But that goes against the logic of characters, where different radicals often qualify the same phonetic part to further clarify the meaning. Even if two words have the same pronunciation, you expect them to be made up of different characters if their meanings are unrelated. That's why you write spider (zhizhu) as 蜘蛛, and not 知朱. You may think that it would be simpler to abolish the specific "spider" characters, and write it as 知朱, but I prefer to see the 虫 radical, which tells me that it is some sort of bug or small animal. This crazy logic of abolishing characters by decree led the language reformers to simplify 衚衕 (hutong, a small alley) to 胡同. I find the traditional form much clearer. Not only does it use the street radical (as in 街, street), but it shows that hutong is not related at all to either 胡 or 同. In fact, hutong is a two-syllable word of non-Chinese origin.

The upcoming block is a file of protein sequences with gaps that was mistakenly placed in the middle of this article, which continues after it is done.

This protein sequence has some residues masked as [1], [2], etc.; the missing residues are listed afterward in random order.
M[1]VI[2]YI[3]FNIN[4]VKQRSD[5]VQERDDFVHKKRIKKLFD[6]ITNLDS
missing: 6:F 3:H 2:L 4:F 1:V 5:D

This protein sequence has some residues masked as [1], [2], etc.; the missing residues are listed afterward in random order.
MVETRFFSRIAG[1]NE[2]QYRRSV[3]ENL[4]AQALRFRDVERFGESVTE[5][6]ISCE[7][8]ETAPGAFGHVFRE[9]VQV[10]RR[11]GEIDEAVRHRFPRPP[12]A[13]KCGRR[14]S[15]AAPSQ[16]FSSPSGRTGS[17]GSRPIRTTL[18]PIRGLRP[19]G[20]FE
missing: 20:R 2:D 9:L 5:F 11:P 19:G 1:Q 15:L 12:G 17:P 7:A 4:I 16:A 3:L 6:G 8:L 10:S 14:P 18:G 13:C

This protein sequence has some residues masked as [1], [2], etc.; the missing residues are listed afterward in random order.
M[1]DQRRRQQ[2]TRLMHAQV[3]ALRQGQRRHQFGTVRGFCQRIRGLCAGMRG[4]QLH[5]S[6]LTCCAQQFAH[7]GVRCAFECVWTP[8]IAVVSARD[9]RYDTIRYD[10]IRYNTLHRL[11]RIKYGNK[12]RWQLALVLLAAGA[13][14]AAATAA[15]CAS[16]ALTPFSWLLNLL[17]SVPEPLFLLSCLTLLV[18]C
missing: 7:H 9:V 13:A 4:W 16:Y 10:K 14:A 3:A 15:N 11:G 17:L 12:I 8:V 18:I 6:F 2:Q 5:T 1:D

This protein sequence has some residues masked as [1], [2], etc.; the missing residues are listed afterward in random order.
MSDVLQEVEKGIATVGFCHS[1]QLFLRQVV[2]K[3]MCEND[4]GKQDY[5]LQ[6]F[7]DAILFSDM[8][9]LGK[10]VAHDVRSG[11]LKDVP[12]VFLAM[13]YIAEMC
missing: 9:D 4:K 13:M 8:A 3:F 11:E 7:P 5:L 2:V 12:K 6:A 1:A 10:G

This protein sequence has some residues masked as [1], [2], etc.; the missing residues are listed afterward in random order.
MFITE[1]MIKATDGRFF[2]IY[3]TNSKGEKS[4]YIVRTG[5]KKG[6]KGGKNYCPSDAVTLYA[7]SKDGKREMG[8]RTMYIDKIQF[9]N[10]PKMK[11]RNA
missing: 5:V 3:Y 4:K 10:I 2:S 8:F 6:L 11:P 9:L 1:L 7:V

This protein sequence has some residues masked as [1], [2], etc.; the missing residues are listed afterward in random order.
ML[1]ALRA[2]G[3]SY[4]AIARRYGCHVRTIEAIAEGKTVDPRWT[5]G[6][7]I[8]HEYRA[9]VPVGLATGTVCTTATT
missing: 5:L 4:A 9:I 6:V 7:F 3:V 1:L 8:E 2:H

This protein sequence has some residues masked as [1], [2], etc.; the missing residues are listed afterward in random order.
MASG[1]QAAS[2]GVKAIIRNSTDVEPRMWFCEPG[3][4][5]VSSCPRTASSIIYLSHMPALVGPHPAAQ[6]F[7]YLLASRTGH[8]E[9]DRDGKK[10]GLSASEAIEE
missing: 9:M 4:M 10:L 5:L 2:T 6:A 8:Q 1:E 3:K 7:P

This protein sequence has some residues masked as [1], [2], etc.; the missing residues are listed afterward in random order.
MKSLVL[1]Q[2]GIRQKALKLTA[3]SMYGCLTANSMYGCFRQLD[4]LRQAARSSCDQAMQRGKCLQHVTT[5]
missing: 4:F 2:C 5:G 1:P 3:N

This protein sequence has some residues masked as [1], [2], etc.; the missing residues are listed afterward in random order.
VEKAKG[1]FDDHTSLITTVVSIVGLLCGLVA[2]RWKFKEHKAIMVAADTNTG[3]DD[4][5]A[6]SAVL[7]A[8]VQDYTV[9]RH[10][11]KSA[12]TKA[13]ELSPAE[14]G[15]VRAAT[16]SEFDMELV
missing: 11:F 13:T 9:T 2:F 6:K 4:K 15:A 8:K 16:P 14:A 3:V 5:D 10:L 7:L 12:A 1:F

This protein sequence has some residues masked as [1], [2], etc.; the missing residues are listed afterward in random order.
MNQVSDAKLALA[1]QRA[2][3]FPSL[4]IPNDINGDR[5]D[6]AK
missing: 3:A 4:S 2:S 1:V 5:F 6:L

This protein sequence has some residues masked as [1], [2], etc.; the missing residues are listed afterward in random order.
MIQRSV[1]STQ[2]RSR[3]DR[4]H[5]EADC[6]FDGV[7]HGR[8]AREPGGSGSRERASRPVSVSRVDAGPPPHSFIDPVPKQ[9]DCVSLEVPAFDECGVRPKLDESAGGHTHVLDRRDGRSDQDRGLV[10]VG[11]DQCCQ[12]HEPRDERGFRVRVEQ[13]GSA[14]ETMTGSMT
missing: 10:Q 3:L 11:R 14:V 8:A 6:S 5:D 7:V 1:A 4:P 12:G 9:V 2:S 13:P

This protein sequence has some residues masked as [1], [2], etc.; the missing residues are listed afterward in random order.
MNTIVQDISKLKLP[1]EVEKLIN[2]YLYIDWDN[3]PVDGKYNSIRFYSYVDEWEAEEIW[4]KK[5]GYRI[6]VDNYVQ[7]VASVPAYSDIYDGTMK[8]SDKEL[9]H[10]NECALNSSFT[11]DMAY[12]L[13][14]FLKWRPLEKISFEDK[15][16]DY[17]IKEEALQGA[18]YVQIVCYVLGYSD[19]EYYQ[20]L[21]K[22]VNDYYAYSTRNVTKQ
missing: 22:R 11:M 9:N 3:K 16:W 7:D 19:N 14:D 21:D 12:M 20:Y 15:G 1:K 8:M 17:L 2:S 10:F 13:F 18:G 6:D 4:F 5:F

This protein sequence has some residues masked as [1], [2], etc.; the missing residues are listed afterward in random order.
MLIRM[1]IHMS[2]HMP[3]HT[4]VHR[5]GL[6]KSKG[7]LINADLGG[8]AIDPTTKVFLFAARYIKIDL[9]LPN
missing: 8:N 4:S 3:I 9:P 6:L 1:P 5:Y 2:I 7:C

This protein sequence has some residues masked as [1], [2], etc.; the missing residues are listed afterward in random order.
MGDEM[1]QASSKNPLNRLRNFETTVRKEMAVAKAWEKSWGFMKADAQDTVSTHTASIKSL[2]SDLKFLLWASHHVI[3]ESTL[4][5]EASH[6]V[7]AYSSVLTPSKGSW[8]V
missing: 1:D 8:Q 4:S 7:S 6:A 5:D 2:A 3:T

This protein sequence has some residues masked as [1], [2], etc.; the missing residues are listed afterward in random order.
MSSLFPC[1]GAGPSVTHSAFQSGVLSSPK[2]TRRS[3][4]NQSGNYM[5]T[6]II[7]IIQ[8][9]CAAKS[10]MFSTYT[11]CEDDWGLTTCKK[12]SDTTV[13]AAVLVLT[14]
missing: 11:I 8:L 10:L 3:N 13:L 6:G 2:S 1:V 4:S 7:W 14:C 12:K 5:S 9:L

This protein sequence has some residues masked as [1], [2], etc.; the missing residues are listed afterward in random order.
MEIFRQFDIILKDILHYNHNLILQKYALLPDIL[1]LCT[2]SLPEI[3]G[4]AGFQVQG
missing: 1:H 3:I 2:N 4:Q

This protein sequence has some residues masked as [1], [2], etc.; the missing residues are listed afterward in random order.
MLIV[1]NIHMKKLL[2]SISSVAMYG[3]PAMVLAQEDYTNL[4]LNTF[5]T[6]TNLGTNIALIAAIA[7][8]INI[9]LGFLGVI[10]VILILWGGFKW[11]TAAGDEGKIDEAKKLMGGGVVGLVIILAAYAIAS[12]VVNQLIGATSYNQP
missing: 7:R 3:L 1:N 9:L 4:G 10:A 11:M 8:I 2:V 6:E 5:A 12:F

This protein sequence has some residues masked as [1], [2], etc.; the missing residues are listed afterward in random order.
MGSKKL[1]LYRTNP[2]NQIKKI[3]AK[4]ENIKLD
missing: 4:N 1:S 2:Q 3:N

If you were to pursue that logic of merging characters with the same sound to its final consequences, you would end up with just one character per syllable, or in other words... a phonetic alphabet! That would have its advantages, but we wouldn't be talking about hanzi any more.